Japan Press Weekly
[Advanced search]
 
 
HOME
Past issues
Special issues
Books
Fact Box
Feature Articles
Mail to editor
Link
Mail magazine
Blog [Japanese]
 
   
 
HOME  > Past issues  > 2014 June 11 - 17  > Godzilla returns after Fukushima accident
> List of Past issues
Bookmark and Share
2014 June 11 - 17 [NUCLEAR CRISIS]

Godzilla returns after Fukushima accident

June 15, 2014
Akahata Sunday edition

A well-known Japanese monster, Godzilla, has returned to the screen for the first time in 60 years. Why has “Godzilla” came back now?

The first episode of the original Godzilla film series hit the theaters on November 3, 1954. The film in which a prehistoric monstrous creature revived by a hydrogen bomb test in the Southern Pacific Ocean attacks Tokyo was directed by Honda Ishiro and featured special effects by Tsuburaya Eiji, both now deceased. It was a huge box office hit with 9.61 million tickets sold, more than 10% of the population at that time.

Film critic Ishiko Jun, who was 19 years old at the time, said, “In the movie, the audience was deeply shocked by the scenes with Godzilla. I was really impressed with the idea of representing the horror of nuclear weapons with the introduction of the monster.”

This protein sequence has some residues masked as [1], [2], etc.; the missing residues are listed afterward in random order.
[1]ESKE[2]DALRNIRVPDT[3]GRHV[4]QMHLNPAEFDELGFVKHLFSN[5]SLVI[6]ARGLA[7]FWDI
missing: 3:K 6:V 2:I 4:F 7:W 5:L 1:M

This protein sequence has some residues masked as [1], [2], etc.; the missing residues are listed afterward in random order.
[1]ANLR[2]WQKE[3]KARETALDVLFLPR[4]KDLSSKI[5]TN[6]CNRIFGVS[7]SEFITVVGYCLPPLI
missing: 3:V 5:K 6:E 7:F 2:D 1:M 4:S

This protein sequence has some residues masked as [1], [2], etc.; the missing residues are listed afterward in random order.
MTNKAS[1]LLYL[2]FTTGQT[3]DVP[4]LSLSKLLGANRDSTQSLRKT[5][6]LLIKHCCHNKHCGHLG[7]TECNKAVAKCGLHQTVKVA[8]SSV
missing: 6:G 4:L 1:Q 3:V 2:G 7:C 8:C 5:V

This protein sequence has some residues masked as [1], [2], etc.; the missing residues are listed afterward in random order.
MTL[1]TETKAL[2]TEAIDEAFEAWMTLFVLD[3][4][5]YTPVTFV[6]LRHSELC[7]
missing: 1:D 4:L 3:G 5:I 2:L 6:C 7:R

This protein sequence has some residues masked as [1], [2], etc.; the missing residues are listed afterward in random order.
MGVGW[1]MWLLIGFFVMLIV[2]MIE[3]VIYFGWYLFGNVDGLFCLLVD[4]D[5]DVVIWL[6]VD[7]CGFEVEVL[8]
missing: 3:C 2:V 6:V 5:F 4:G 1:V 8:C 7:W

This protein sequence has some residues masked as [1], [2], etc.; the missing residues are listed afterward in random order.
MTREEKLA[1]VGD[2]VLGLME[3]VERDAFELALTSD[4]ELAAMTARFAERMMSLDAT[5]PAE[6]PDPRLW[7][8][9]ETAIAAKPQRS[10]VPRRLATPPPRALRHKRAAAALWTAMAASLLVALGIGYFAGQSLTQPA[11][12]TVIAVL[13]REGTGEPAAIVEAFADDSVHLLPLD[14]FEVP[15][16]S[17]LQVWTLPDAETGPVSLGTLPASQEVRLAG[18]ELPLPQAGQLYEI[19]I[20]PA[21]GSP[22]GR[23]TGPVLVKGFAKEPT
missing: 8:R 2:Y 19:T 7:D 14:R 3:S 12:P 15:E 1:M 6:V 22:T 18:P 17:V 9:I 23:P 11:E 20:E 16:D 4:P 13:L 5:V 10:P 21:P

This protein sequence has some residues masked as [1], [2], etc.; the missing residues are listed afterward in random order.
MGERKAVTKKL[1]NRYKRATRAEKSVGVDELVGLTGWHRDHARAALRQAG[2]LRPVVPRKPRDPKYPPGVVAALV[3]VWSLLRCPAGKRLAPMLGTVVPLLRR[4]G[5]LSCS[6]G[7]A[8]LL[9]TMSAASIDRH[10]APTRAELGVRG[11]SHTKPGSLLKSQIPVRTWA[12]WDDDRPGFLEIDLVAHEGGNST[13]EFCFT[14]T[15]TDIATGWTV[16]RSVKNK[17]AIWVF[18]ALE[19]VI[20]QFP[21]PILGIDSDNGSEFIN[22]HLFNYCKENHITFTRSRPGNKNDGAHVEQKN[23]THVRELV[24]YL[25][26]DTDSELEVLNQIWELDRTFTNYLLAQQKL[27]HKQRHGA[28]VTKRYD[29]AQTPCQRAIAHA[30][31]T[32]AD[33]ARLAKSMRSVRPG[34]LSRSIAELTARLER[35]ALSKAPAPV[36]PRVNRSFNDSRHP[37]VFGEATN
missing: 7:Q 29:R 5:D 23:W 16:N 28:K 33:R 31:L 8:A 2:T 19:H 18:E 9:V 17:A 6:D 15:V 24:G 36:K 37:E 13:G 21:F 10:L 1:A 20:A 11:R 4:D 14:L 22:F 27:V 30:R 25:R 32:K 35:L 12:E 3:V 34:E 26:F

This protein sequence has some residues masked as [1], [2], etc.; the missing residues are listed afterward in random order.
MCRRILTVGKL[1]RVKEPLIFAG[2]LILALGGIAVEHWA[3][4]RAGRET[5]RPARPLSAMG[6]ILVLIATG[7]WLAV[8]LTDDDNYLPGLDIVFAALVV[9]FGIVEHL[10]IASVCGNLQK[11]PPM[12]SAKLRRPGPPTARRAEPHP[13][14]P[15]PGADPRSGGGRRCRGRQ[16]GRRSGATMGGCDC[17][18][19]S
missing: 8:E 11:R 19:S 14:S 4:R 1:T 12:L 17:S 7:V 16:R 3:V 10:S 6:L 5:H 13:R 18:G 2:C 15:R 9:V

The late Honda left a note saying that Godzilla symbolizes how horrific nuclear weapons are. He traveled through Hiroshima City to his home by train after the war. The late Tanaka Tomoyuki, the film producer, once said that Godzilla recreated the nightmare of the inhumanity of war.

A Japanese tuna fishing boat, Lucky Dragon No.5, was exposed to radiation fallout caused by the U.S. hydrogen bomb test in the Bikini Atoll eight months before the movie’s release. This incident strongly influenced the production of the movie. Meanwhile, in the same year, amid a growing anti-nuclear weapons movement, Japan began promoting nuclear power generation under the pretext of the supposed peaceful use of nuclear power.

Akasaka Norio, folklorist and the curator of the Fukushima Museum, said that when he viewed the film after the Fukushima accident, he again confirmed that the movie represented the invisible fear of radiation by Godzilla as a visible terror.

He added that by watching this monster movie now when the Fukushima disaster led to a collapse of the promotion of nuclear energy, we need to understand that humans have yet to acquire enough wisdom and technology to control nuclear power and that people should connect with nature in a pious manner, a major theme of the original Godzilla film.
> List of Past issues
 
  Copyright (c) Japan Press Service Co., Ltd. All right reserved